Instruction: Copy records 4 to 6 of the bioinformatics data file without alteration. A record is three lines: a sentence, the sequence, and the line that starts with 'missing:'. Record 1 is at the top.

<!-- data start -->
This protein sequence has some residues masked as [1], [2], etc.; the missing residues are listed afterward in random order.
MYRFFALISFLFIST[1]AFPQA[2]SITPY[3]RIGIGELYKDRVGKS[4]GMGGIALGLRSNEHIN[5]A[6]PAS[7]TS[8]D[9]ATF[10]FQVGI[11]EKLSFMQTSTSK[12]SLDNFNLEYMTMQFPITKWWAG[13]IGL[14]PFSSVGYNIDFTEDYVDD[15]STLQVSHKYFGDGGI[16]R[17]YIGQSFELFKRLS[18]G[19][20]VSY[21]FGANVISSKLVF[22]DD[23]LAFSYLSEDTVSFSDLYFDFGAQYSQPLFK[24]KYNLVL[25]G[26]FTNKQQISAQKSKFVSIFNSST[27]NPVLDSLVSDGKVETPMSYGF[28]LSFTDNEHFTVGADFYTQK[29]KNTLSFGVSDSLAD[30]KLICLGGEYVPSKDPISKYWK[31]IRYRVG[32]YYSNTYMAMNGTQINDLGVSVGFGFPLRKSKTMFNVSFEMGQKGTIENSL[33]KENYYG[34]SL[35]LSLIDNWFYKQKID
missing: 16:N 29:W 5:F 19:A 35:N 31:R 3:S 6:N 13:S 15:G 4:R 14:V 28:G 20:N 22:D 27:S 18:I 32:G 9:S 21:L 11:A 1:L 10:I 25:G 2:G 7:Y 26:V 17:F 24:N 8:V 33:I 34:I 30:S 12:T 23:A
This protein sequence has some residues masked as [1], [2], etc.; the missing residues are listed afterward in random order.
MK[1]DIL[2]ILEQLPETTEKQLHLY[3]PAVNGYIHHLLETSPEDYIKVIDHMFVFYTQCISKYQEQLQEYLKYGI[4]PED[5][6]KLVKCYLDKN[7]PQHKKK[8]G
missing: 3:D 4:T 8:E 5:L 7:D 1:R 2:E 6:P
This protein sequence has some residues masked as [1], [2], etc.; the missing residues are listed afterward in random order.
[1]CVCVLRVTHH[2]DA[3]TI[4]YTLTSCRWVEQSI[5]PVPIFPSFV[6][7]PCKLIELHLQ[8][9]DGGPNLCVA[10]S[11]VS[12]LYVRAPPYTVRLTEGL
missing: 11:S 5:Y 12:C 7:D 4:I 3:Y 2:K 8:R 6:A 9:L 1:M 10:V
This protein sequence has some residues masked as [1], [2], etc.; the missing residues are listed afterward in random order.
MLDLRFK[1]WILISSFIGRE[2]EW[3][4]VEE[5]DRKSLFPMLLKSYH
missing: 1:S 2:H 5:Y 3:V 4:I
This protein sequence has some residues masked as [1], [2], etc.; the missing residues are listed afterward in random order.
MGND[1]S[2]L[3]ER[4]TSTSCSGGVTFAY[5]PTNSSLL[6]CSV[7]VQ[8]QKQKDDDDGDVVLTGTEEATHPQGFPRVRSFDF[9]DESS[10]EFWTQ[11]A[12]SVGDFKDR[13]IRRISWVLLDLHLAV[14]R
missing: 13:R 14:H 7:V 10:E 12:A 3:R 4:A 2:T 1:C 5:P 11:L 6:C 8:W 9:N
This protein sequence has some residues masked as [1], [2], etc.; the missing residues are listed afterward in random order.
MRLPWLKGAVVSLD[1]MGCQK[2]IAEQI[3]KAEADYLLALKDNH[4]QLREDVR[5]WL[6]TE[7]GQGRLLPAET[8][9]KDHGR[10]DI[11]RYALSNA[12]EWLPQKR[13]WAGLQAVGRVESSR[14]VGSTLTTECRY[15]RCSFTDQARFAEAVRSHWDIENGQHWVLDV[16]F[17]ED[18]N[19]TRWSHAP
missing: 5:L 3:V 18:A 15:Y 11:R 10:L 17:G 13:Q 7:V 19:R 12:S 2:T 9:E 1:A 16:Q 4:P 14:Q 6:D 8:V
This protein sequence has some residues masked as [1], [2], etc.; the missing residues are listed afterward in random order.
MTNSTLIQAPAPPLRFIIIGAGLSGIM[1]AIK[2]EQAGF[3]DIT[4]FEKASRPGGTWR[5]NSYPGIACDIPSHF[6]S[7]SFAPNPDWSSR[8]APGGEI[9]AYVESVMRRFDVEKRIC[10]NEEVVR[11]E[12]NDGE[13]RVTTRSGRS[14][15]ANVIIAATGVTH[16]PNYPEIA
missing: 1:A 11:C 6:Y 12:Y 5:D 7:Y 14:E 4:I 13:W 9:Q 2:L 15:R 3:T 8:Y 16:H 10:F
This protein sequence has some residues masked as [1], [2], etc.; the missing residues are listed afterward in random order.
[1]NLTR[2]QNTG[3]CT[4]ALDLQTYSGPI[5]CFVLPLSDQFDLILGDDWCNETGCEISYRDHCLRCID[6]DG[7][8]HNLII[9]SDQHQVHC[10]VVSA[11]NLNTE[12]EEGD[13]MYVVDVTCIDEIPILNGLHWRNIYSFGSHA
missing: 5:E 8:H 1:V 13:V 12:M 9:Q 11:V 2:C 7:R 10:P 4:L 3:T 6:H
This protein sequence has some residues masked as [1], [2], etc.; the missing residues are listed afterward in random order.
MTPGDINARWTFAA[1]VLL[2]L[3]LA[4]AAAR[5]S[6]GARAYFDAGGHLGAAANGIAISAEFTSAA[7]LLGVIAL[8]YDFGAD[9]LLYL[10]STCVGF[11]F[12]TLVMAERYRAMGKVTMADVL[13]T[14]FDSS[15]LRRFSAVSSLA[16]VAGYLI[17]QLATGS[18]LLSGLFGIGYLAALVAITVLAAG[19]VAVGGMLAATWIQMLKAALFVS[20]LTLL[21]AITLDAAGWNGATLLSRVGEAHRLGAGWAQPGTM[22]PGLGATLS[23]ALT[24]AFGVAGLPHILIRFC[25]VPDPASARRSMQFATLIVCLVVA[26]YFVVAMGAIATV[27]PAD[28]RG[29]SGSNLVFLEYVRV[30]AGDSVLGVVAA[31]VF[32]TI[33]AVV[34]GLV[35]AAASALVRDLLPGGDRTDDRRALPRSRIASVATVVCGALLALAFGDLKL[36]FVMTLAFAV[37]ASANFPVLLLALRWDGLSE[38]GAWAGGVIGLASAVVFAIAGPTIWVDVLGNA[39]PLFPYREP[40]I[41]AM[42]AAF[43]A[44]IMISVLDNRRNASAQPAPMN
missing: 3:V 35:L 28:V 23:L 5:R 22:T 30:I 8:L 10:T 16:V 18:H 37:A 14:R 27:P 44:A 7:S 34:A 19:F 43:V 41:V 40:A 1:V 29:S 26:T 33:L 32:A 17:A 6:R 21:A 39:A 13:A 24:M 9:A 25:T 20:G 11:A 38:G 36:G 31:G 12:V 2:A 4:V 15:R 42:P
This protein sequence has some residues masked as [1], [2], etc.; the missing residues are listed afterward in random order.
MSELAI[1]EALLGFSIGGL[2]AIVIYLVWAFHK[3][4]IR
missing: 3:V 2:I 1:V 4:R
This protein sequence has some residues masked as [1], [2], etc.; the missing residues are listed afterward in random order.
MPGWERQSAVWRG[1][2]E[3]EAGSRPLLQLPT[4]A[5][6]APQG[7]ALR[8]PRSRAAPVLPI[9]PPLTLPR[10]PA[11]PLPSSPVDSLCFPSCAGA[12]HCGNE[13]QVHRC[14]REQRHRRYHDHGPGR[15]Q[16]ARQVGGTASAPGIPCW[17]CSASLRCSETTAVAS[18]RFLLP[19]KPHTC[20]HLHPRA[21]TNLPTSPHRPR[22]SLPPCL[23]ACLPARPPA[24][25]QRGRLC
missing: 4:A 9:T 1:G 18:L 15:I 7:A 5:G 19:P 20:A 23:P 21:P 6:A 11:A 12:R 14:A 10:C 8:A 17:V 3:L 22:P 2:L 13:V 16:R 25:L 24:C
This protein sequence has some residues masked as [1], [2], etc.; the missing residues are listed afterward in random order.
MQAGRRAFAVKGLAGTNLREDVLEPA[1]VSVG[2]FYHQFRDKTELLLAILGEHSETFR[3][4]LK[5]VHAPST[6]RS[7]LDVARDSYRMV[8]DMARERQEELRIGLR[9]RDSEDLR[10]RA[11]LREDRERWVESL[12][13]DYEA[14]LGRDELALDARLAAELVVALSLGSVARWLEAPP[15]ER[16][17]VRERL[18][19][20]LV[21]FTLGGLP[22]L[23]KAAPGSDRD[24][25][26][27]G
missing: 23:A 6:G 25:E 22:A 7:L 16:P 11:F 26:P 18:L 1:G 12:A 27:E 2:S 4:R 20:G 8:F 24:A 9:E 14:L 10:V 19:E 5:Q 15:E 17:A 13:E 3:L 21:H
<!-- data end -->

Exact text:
This protein sequence has some residues masked as [1], [2], etc.; the missing residues are listed afterward in random order.
MLDLRFK[1]WILISSFIGRE[2]EW[3][4]VEE[5]DRKSLFPMLLKSYH
missing: 1:S 2:H 5:Y 3:V 4:I
This protein sequence has some residues masked as [1], [2], etc.; the missing residues are listed afterward in random order.
MGND[1]S[2]L[3]ER[4]TSTSCSGGVTFAY[5]PTNSSLL[6]CSV[7]VQ[8]QKQKDDDDGDVVLTGTEEATHPQGFPRVRSFDF[9]DESS[10]EFWTQ[11]A[12]SVGDFKDR[13]IRRISWVLLDLHLAV[14]R
missing: 13:R 14:H 7:V 10:E 12:A 3:R 4:A 2:T 1:C 5:P 11:L 6:C 8:W 9:N
This protein sequence has some residues masked as [1], [2], etc.; the missing residues are listed afterward in random order.
MRLPWLKGAVVSLD[1]MGCQK[2]IAEQI[3]KAEADYLLALKDNH[4]QLREDVR[5]WL[6]TE[7]GQGRLLPAET[8][9]KDHGR[10]DI[11]RYALSNA[12]EWLPQKR[13]WAGLQAVGRVESSR[14]VGSTLTTECRY[15]RCSFTDQARFAEAVRSHWDIENGQHWVLDV[16]F[17]ED[18]N[19]TRWSHAP
missing: 5:L 3:V 18:A 15:Y 11:R 10:L 17:G 13:Q 7:V 19:R 12:S 2:T 9:E 1:A 16:Q 4:P 14:Q 6:D 8:V